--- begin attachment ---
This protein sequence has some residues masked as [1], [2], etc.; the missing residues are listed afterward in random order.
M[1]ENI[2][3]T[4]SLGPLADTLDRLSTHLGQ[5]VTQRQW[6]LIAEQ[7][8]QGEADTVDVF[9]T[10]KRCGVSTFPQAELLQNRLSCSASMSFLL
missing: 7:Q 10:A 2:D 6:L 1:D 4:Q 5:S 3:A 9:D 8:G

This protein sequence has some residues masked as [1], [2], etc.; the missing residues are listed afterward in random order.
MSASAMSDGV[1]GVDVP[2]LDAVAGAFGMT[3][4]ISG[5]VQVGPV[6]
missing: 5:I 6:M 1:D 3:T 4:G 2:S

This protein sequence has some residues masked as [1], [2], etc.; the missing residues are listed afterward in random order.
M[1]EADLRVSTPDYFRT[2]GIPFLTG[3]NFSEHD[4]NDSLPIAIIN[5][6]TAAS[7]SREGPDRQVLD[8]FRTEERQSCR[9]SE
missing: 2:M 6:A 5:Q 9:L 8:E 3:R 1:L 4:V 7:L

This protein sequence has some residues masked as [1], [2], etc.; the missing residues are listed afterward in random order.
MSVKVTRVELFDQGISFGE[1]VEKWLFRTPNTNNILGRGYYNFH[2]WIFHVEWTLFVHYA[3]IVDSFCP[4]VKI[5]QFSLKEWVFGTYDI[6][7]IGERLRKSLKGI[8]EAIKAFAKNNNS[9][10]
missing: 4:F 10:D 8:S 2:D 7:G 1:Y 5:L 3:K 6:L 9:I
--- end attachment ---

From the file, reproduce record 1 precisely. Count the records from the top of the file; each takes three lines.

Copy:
This protein sequence has some residues masked as [1], [2], etc.; the missing residues are listed afterward in random order.
M[1]ENI[2][3]T[4]SLGPLADTLDRLSTHLGQ[5]VTQRQW[6]LIAEQ[7][8]QGEADTVDVF[9]T[10]KRCGVSTFPQAELLQNRLSCSASMSFLL
missing: 7:Q 10:A 2:D 6:L 1:D 4:Q 5:S 3:A 9:D 8:G